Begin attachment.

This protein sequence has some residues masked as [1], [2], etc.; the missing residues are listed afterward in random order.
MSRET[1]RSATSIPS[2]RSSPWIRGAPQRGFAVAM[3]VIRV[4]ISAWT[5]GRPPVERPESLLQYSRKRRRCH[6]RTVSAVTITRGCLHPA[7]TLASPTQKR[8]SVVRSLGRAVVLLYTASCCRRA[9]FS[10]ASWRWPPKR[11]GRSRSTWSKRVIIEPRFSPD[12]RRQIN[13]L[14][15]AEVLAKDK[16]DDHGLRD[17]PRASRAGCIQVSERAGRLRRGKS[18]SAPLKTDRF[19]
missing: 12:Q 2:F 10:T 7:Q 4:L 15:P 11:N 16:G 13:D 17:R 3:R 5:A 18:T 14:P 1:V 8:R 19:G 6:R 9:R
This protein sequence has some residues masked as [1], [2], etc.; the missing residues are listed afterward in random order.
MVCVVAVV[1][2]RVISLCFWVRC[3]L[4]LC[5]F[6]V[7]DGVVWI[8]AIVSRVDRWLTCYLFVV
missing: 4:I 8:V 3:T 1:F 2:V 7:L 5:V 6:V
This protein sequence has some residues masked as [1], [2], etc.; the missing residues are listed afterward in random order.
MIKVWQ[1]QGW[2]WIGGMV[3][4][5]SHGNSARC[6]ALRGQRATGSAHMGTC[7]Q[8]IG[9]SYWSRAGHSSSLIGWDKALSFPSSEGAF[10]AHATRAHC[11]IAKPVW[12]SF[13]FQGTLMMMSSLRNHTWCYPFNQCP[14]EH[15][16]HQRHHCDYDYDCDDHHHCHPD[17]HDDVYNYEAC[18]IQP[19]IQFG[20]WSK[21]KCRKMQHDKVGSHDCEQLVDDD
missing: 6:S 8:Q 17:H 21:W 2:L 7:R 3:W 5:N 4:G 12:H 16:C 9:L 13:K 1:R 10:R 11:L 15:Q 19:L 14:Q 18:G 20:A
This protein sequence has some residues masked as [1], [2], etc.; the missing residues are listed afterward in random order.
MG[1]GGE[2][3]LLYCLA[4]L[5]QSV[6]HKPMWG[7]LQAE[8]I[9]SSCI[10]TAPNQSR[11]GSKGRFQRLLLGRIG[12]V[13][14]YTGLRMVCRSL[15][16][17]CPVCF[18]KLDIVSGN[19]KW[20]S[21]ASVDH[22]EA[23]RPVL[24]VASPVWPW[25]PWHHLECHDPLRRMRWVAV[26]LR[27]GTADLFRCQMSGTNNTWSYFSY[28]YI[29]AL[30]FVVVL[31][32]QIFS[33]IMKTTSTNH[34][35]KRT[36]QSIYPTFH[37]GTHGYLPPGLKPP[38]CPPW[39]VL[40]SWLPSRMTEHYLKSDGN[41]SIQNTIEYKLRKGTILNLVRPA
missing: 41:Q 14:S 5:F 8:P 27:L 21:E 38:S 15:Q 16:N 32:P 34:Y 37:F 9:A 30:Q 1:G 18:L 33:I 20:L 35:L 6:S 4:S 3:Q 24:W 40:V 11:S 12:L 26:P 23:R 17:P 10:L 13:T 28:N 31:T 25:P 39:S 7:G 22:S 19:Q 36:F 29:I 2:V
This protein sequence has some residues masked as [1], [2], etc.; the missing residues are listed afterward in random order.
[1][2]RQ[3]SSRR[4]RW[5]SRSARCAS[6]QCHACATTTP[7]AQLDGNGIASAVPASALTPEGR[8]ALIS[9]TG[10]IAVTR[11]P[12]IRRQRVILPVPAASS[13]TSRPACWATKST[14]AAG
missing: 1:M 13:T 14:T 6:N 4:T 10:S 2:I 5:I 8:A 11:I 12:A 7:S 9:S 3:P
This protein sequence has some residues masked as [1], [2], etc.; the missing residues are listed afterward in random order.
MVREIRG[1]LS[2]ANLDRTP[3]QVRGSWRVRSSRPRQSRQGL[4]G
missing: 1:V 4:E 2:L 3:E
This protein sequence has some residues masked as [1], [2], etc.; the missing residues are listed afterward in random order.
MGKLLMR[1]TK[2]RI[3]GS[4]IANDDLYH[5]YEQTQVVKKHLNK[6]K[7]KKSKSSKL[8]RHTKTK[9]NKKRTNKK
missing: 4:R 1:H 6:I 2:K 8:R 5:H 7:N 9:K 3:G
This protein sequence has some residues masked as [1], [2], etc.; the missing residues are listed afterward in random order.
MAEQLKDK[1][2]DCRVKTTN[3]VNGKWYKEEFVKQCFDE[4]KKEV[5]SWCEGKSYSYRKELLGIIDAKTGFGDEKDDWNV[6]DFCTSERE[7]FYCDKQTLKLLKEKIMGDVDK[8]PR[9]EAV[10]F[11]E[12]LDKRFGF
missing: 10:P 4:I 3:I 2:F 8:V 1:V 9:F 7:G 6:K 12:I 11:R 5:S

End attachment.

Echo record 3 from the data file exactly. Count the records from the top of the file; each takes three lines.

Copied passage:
This protein sequence has some residues masked as [1], [2], etc.; the missing residues are listed afterward in random order.
MIKVWQ[1]QGW[2]WIGGMV[3][4][5]SHGNSARC[6]ALRGQRATGSAHMGTC[7]Q[8]IG[9]SYWSRAGHSSSLIGWDKALSFPSSEGAF[10]AHATRAHC[11]IAKPVW[12]SF[13]FQGTLMMMSSLRNHTWCYPFNQCP[14]EH[15][16]HQRHHCDYDYDCDDHHHCHPD[17]HDDVYNYEAC[18]IQP[19]IQFG[20]WSK[21]KCRKMQHDKVGSHDCEQLVDDD
missing: 6:S 8:Q 17:H 21:W 2:L 7:R 3:W 5:N 4:G 12:H 16:C 9:L 13:K 1:R 10:R 11:L 15:Q 19:L 14:Q 18:G 20:A